Rep. Kline, defense secretary tangle over Taliban prisoner swap
June 12, 2014 — 3:24am
The risks to Sgt. Bowe Bergdahl were growing as officials negotiated his release from Taliban captivity, Defense Secretary Chuck Hagel told Congress on Wednesday in a public defense of the Obama administration's controversial prisoner swap.
Testifying before the House Armed Services Committee, Hagel faced tough questioning from lawmakers, including U.S. Rep. John Kline, who remain skeptical of the prisoner exchange.
“The United States did set a precedent, did break the policy of negotiating with terrorists,” Kline told Hagel during the hearing.
The decision to trade five Taliban leaders for the release of Bergdahl, who was held for five years, has come under intense criticism on Capitol Hill. Lawmakers were not notified of the deal in advance.
“Who specifically selected the particular detainees that were transferred?” Kline asked Hagel.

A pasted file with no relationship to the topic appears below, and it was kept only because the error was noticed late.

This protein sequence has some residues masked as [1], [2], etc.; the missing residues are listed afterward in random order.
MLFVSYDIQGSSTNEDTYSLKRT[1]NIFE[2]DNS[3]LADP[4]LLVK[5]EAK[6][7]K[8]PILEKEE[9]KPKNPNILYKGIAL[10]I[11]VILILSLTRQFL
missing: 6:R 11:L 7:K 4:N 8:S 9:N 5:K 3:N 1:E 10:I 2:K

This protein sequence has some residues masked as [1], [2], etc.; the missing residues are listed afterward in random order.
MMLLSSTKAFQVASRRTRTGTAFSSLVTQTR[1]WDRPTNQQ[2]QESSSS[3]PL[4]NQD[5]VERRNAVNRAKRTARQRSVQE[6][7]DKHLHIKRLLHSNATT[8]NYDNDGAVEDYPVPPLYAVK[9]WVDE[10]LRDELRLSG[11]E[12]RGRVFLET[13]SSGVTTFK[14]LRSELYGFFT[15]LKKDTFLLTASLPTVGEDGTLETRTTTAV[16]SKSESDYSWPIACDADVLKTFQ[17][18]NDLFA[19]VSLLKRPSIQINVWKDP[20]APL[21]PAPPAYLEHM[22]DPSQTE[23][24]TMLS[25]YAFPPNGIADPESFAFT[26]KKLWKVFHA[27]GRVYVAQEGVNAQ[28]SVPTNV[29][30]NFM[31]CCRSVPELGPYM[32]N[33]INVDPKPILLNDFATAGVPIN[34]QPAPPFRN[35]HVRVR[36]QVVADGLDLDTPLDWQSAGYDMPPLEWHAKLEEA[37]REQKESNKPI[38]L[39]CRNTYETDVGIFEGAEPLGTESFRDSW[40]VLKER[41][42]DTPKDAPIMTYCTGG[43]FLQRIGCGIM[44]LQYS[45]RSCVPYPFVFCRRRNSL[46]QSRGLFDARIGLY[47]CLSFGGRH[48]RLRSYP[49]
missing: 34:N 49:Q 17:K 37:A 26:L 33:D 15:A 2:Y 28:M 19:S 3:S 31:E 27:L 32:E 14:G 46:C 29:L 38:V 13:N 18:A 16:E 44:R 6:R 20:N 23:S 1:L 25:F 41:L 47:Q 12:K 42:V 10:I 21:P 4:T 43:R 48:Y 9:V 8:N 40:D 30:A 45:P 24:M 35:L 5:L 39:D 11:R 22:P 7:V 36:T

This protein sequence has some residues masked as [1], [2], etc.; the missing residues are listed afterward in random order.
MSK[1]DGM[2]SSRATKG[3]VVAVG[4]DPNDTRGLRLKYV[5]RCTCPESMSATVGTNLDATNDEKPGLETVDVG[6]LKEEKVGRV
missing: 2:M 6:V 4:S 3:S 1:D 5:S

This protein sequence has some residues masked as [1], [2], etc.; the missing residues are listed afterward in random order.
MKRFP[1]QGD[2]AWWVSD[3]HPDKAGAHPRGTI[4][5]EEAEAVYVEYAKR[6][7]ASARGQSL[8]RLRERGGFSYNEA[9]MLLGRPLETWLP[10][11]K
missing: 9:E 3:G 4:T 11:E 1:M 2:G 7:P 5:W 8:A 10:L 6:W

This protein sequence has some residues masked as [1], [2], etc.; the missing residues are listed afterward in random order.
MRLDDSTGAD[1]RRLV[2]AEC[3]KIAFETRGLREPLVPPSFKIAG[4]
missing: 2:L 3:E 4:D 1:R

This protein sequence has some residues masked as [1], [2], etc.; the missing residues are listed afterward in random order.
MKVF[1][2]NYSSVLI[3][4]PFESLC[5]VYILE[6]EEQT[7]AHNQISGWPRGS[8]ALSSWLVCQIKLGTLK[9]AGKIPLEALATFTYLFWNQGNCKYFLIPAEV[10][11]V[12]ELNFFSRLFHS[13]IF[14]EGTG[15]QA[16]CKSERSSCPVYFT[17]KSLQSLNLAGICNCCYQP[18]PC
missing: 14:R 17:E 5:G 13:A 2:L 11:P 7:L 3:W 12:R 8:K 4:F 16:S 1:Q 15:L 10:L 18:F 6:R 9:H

“We've had some tortuous legal responses to questions we're trying to get at ... we're just trying to find out the basics,” Kline later said.. “I hope you can see why there’s a lot of confusion here.”
Hagel described the negotiations for Bergdahl’s release as “imperfect” and “imprecise.”
“I know there are differences and I know there are questions and I get it,” Hagel said in response to Kline's questioning. “But we did get him back.”
Fifteen prisoners at the Guantanamo Bay detention center were sent to the United Arab Emirates in the single largest release of detainees during the Obama administration, the Pentagon announced Monday.
Defying a White House veto threat, the Senate voted decisively Tuesday to approve a defense policy bill that authorizes $602 billion in military spending, bars shuttering the prison at Guantanamo Bay, Cuba, and denies the Pentagon's bid to start a new round of military base closings.
American embassies, military units and other U.S. interests are bracing for possible security threats related to Tuesday's planned release of a report on the CIA's harsh interrogation techniques, the White House says.